American Indians of Washington, D.C., and the Chesapeake
When Captain John Smith sailed up the Potomac River in 1608, he found 13 American Indian villages along its banks. Spanish incursions beginning in 1521 brought diseases, land grabs, resource destruction, military assaults, and slave raids. Nonetheless, there were several large villages and fortified towns by the time of John Smith’s 1608 visit. At that time, three major political groups vied for power in the region: the Susquehannock in Pennsylvania; the Piscataway Chiefdom in southern Maryland; and the Powhatan Chiefdom in Virginia and farther south.
Every place in the Western Hemisphere has an ongoing American Indian story, and the Washington, D.C., area is no exception. People had settled on the shores of Washington’s Anacostia and Potomac rivers as early as 9,500 BCE. Their descendants still reside here. The Nacotchtank Indians of what is now D.C. were part of the Piscataway Chiefdom, with settlements stretching along the Potomac River. Anacostia, a rendering of the word “Nacotchtank” by the English Jesuits who came with Leonard Calvert in 1634, was the home of their most important leader.
Indians of the Chesapeake Bay would form early and lasting impressions on the newly-arriving European settlers. This is where Pocahontas met Captain John Smith, after all, setting up one of the great legends of early American settlement. But the presence of Indians also played a role in racial segregation laws that were only recently changed.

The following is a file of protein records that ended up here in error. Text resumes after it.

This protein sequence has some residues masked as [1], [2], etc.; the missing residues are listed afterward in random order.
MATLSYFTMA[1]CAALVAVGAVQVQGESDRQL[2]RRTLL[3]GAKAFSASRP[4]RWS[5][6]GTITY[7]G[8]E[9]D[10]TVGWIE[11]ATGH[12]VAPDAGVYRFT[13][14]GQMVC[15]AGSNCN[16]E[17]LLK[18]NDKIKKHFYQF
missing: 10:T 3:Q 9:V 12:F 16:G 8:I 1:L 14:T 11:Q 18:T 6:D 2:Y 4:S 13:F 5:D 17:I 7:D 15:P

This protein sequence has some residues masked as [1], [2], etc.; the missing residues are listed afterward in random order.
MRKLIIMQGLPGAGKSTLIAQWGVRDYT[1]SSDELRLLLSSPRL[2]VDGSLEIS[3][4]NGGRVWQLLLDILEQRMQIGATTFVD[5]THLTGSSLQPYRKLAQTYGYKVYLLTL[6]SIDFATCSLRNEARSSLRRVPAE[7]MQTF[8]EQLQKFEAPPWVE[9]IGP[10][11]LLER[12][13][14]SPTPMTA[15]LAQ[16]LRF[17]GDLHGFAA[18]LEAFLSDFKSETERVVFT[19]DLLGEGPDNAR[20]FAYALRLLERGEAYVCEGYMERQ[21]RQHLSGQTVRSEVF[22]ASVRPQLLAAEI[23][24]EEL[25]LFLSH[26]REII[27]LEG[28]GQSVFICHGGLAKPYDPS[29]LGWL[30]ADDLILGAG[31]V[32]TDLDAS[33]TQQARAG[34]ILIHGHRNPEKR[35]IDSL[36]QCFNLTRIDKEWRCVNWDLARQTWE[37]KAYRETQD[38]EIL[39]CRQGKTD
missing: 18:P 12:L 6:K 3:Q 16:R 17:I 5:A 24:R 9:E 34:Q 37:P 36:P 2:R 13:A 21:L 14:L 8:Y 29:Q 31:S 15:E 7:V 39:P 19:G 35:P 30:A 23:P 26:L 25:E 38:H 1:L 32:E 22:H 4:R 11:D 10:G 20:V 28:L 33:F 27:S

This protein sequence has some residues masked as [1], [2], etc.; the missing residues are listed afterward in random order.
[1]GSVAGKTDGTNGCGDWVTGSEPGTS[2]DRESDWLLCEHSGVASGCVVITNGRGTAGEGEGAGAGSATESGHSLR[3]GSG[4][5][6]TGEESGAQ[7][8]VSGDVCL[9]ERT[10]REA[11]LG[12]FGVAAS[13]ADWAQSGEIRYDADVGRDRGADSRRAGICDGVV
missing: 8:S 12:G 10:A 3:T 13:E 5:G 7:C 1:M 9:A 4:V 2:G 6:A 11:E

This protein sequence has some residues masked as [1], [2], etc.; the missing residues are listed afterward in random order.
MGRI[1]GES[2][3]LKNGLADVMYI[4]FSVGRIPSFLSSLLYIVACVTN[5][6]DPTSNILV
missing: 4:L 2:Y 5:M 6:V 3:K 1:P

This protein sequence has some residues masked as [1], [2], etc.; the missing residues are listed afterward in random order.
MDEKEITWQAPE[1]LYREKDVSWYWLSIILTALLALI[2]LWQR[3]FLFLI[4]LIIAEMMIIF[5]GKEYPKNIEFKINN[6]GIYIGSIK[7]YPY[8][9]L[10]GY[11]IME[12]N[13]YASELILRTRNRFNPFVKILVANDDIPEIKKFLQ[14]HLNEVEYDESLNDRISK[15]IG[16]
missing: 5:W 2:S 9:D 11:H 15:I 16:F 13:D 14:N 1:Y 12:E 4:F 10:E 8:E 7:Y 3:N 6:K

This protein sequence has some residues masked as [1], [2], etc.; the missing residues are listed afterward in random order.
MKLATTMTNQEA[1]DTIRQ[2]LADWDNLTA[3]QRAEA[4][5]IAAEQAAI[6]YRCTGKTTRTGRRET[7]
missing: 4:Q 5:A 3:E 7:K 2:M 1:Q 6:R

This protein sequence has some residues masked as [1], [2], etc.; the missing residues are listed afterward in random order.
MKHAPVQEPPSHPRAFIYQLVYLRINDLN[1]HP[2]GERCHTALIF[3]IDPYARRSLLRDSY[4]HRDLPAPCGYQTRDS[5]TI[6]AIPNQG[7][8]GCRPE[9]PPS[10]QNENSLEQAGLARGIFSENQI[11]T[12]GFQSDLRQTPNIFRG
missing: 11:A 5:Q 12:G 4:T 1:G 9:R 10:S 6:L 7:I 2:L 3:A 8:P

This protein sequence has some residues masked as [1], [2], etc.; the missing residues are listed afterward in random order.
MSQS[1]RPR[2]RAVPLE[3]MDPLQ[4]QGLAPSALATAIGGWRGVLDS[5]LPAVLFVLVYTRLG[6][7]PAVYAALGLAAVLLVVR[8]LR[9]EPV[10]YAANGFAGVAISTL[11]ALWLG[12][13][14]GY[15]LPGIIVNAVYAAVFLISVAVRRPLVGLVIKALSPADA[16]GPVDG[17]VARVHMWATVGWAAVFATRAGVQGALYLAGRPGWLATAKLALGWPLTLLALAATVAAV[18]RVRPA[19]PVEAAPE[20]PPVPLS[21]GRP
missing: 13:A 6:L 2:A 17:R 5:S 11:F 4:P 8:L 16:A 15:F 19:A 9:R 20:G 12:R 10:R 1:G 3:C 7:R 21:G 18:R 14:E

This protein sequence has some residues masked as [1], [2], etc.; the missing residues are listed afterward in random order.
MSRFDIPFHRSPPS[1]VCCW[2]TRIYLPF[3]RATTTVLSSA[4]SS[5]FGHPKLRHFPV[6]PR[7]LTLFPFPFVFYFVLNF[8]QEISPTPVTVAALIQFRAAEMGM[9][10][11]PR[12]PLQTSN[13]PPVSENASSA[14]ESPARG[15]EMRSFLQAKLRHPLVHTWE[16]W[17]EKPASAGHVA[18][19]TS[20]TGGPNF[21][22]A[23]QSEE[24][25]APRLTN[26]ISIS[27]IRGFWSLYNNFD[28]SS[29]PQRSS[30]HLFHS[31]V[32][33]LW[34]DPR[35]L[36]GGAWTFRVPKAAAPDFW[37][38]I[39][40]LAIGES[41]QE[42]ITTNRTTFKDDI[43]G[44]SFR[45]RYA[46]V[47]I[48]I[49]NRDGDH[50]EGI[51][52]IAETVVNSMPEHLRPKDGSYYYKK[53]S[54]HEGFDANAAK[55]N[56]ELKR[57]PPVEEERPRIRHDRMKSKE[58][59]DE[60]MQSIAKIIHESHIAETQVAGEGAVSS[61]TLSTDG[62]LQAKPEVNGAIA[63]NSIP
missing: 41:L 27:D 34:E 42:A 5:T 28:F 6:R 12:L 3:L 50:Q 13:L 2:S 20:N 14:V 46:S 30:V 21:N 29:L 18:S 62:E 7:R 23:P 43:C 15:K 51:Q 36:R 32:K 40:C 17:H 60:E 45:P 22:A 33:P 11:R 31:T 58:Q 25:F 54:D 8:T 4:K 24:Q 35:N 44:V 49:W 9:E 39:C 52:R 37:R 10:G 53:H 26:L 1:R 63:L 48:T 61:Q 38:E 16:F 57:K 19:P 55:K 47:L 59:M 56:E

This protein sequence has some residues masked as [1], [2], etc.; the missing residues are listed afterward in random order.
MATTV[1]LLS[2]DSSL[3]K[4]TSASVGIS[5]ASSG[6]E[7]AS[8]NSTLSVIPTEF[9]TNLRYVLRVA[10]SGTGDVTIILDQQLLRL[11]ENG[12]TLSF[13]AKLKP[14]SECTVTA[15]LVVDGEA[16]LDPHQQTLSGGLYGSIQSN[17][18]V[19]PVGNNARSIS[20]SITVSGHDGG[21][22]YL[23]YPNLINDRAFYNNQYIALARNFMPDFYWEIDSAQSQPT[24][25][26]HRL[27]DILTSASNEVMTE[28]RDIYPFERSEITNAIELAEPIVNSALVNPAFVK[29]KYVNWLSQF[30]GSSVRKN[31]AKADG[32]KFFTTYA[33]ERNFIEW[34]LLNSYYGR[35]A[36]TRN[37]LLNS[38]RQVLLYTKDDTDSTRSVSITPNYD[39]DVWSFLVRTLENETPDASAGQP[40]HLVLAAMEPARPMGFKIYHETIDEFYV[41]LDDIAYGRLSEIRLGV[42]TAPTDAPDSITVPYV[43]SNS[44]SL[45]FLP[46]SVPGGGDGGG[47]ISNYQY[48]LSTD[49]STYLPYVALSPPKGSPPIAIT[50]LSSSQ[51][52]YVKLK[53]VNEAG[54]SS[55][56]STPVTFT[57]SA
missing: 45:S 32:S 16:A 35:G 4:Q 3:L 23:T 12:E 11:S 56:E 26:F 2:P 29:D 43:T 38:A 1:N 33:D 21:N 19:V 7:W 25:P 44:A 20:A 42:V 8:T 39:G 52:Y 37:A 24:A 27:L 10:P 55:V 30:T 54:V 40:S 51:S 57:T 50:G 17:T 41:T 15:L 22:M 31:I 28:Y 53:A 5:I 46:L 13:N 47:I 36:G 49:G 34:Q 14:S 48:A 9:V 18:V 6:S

Chesapeake Indians were riverine communities, drawing sustenance from the waterways for as much as 10 months of the year. The Powhatan confederacy of Indians that greeted the Jamestown settlers included tribes from the Carolinas to Maryland. The Piscataway often sided with the Powhatan Chiefdom against the English, and when the Powhatan were defeated in 1646, English settlements quickly expanded. King Charles deeded Piscataway territories to Lord Baltimore in 1632, and European settlements reached what is now Washington, D.C., by 1675.
British settlement during the 17th century followed the usual pattern of expansion. Indians were pushed off their lands. Treaties and alliances were made, then promises broken. Frontiersman pushed into Indian land at the expense of the communities. Epidemics of introduced diseases decimated the Indigenous population, down to perhaps a tenth of its former number.
“There is petition after petition, speech after speech, on record by the chiefs to Maryland Council, asking them to respect treaty rights,” says Gabrielle Tayac, niece of Piscataway Chief Billy Tayac. “Treaty rights were being ignored, and the Indians were getting physically harassed. The first moved over to Virginia, then signed an agreement to move up to join the Haudenosaunee [Iroquoise Confederacy]. They had moved there by 1710. But a conglomeration stayed in the traditional area, around St. Ignacious Church. They’ve been centered there since 1710. Families mostly still live within the old reservation boundaries.”
“By 1700, the English had settled and established plantation economies along the waterways, because they are shipping to England,” says anthropologist Danielle Moretti-Langholtz at the College of William and Mary. “Claiming those pathways pushed the Indians back, and the back-country Indians become more prominent. Some Natives were removed and sold into slavery in the Caribbean. This whole area was kind of cleaned out. But there are some Indians that remain, and they are right in the face of the English colonies. We can celebrate the fact that they’ve held on.”